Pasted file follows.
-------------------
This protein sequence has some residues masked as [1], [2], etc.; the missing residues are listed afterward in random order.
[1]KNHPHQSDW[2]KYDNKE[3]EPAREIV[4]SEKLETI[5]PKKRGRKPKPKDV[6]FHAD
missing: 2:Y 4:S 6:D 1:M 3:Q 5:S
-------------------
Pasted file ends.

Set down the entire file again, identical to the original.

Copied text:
This protein sequence has some residues masked as [1], [2], etc.; the missing residues are listed afterward in random order.
[1]KNHPHQSDW[2]KYDNKE[3]EPAREIV[4]SEKLETI[5]PKKRGRKPKPKDV[6]FHAD
missing: 2:Y 4:S 6:D 1:M 3:Q 5:S